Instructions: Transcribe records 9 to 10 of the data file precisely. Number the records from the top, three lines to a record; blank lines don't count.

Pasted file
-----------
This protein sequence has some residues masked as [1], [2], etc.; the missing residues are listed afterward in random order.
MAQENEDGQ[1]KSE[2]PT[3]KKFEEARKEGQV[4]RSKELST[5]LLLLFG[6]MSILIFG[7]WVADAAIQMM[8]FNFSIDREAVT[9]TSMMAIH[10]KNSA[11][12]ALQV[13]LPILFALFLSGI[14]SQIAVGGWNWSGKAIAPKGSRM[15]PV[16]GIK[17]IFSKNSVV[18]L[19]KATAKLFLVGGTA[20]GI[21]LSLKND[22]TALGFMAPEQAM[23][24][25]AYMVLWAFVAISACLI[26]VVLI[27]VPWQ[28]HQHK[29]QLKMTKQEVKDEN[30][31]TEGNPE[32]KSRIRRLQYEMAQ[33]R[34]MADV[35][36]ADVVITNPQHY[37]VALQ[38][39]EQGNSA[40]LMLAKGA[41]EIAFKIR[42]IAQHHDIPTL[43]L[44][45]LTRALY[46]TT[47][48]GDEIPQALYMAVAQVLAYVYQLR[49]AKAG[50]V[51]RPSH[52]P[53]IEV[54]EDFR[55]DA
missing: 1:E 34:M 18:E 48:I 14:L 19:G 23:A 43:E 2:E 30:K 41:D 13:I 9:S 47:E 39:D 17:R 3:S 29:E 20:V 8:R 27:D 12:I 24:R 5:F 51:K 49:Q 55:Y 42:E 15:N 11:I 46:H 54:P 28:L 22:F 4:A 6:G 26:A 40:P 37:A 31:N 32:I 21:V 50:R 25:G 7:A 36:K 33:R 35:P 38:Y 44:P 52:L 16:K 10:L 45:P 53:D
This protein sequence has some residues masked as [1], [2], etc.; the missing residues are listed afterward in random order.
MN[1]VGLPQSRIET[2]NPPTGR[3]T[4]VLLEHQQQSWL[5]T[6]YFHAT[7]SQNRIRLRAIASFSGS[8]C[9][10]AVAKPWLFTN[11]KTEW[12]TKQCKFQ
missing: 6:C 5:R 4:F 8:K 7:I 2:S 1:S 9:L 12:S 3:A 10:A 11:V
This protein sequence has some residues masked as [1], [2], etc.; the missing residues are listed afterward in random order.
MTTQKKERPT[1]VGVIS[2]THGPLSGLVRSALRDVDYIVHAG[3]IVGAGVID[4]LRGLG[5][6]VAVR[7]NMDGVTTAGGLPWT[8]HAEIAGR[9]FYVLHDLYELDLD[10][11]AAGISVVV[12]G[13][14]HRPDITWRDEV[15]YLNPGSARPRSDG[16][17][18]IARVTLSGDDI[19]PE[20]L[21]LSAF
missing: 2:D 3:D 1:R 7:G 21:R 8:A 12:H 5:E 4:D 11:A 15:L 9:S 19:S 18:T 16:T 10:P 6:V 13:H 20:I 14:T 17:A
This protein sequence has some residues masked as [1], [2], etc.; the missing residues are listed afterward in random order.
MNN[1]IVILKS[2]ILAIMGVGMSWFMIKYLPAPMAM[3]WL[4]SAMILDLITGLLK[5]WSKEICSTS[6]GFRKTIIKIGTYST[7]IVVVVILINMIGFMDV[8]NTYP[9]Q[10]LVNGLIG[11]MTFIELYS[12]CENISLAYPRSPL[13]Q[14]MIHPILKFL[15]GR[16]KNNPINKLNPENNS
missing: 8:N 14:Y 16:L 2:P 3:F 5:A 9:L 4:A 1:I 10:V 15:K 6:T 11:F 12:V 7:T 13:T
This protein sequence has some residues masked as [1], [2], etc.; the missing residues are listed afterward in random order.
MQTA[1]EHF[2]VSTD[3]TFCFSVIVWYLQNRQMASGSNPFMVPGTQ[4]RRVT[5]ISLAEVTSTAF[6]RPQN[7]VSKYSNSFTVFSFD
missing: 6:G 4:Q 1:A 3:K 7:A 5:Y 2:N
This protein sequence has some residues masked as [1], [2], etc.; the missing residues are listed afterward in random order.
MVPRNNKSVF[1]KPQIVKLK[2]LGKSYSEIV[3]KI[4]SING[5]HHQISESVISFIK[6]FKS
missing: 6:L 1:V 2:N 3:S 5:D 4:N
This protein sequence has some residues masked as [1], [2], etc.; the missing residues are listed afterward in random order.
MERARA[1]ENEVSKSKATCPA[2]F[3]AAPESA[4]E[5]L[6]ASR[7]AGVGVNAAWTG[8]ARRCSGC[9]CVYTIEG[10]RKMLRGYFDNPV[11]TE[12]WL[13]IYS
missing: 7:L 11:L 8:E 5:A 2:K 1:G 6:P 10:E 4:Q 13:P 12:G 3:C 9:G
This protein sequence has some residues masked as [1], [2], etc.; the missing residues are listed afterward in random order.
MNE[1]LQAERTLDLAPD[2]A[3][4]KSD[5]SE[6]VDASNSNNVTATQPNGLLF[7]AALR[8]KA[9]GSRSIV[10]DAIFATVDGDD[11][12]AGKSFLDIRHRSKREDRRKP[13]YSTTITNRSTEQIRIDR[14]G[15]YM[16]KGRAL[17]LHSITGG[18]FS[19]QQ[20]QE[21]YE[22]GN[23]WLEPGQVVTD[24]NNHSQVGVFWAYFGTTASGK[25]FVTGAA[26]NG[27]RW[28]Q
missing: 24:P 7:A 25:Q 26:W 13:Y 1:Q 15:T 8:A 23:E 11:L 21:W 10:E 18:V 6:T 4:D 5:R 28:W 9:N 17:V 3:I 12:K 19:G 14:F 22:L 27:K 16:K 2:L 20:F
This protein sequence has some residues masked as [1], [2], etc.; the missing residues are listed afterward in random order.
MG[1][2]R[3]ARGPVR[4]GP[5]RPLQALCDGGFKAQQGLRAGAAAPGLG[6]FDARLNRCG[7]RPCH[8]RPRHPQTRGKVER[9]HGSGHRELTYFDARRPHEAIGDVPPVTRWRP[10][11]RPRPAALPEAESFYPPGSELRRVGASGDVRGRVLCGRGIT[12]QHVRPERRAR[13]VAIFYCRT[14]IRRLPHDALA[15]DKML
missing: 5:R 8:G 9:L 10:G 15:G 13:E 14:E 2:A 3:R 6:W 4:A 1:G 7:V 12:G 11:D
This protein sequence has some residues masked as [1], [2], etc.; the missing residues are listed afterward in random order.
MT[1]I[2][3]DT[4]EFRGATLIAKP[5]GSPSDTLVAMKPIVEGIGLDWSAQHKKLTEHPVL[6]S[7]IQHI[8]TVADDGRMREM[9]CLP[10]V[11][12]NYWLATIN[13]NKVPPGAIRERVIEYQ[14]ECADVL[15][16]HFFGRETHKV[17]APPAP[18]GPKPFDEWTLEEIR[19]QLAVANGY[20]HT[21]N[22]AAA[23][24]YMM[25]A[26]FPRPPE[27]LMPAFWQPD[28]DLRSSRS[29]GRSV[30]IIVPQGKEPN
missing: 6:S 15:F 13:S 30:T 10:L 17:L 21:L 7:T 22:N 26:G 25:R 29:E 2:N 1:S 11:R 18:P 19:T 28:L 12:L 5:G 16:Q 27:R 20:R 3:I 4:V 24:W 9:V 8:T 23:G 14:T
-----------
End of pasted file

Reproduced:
This protein sequence has some residues masked as [1], [2], etc.; the missing residues are listed afterward in random order.
MG[1][2]R[3]ARGPVR[4]GP[5]RPLQALCDGGFKAQQGLRAGAAAPGLG[6]FDARLNRCG[7]RPCH[8]RPRHPQTRGKVER[9]HGSGHRELTYFDARRPHEAIGDVPPVTRWRP[10][11]RPRPAALPEAESFYPPGSELRRVGASGDVRGRVLCGRGIT[12]QHVRPERRAR[13]VAIFYCRT[14]IRRLPHDALA[15]DKML
missing: 5:R 8:G 9:L 10:G 15:G 13:E 14:E 2:A 3:R 6:W 4:A 1:G 7:V 12:G 11:D
This protein sequence has some residues masked as [1], [2], etc.; the missing residues are listed afterward in random order.
MT[1]I[2][3]DT[4]EFRGATLIAKP[5]GSPSDTLVAMKPIVEGIGLDWSAQHKKLTEHPVL[6]S[7]IQHI[8]TVADDGRMREM[9]CLP[10]V[11][12]NYWLATIN[13]NKVPPGAIRERVIEYQ[14]ECADVL[15][16]HFFGRETHKV[17]APPAP[18]GPKPFDEWTLEEIR[19]QLAVANGY[20]HT[21]N[22]AAA[23][24]YMM[25]A[26]FPRPPE[27]LMPAFWQPD[28]DLRSSRS[29]GRSV[30]IIVPQGKEPN
missing: 6:S 15:F 13:S 30:T 10:L 17:L 21:L 7:T 22:N 26:G 25:R 29:E 2:N 1:S 11:R 18:P 19:T 28:L 12:L 5:G 16:Q 27:R 20:R 3:I 4:V 24:W 9:V 8:T 23:G 14:T